When you are using import be carefull not to import the same file multiple times, (import inside import and so on) as it will cause multiple beans to be created and will lead to a hard to find errors. –  krzyk Jan 7 '11 at 10:30
    
Where should I put foo-persistence.xml and how should I reference its resource path? When creating a war, persistence units are not found. –  vault Sep 3 at 12:52

Here is the reference http://blog.codehangover.com/load-multiple-contexts-into-spring/

There are a couple of ways to do this.

1. web.xml contextConfigLocation

Your first option is to load them all into your Web application context via the ContextConfigLocation element. You’re already going to have your primary applicationContext here, assuming you’re writing a web application. All you need to do is put some white space between the declaration of the next context.

<context-param>
    <param-name> contextConfigLocation </param-name>
    <param-value>
    applicationContext1.xml
    applicationContext2.xml
    </param-value>
</context-param>

<listener>
    <listener-class>
    org.springframework.web.context.ContextLoaderListener
    </listener-class>
</listener>

The above uses carriage returns. Alternatively, yo could just put in a space.

<context-param>
    <param-name> contextConfigLocation </param-name>
    <param-value> applicationContext1.xml applicationContext2.xml </param-value>
</context-param>

<listener>
    <listener-class>
    org.springframework.web.context.ContextLoaderListener
    </listener-class>
</listener>

2. applicationContext.xml import resource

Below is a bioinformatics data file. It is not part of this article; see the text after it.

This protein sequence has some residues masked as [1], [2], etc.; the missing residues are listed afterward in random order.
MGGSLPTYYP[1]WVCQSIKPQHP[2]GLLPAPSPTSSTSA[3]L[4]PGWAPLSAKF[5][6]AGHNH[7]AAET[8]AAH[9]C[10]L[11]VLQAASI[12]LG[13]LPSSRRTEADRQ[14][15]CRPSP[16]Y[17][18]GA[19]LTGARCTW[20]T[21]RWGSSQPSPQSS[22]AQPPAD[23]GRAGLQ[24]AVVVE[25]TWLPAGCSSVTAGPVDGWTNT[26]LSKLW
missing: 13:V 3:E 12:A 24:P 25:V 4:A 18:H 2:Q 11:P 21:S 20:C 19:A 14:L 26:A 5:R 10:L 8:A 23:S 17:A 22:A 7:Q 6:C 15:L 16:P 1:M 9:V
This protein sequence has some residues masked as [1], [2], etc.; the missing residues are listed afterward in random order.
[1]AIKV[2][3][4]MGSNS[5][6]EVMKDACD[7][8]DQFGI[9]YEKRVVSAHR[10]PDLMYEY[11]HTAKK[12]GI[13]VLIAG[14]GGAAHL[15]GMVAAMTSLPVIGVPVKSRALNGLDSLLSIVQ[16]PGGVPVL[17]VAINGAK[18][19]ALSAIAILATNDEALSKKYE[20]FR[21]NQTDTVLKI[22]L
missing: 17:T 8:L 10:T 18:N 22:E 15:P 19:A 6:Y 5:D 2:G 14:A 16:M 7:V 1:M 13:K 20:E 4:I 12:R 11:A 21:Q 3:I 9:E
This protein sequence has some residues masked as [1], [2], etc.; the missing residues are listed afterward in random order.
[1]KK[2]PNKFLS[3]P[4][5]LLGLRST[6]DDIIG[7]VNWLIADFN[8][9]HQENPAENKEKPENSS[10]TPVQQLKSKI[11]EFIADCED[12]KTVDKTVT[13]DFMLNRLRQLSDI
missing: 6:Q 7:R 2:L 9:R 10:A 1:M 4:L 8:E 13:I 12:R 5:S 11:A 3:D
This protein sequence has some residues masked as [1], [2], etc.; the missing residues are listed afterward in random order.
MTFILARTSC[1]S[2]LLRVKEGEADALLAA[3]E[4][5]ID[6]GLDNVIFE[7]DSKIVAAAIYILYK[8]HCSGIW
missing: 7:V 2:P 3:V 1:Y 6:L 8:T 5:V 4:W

Your other option is to just add your primary applicationContext.xml to the web.xml and then use import statements in that primary context.

In applicationContext.xml you might have…

<!-- hibernate configuration and mappings -->
<import resource="applicationContext-hibernate.xml"/>

<!-- ldap -->
<import resource="applicationContext-ldap.xml"/>

<!-- aspects -->
<import resource="applicationContext-aspects.xml"/>

Which strategy should you use?

1. I always prefer to load up via web.xml.

Because , this allows me to keep all contexts isolated from each other. With tests, we can load just the contexts that we need to run those tests. This makes development more modular too as components stay loosely coupled, so that in the future I can extract a package or vertical layer and move it to its own module.

2. If you are loading contexts into a non-web application, I would use the import resource.

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4  
Copies article blog.codehangover.com/load-multiple-contexts-into-spring without citation. –  Bert F Feb 4 at 20:46

@eljenso : intrafest-servlet.xml webapplication context xml will be used if the application uses SPRING WEB MVC.

Otherwise the @kosoant configuration is fine.

Simple example if you dont use SPRING WEB MVC, but want to utitlize SPRING IOC :

In web.xml:

<context-param>
        <param-name>contextConfigLocation</param-name>
        <param-value>classpath:application-context.xml</param-value>
</context-param>

Then, your application-context.xml will contain: <import resource="foo-services.xml"/> these import statements to load various application context files and put into main application-context.xml.

Thanks and hope this helps.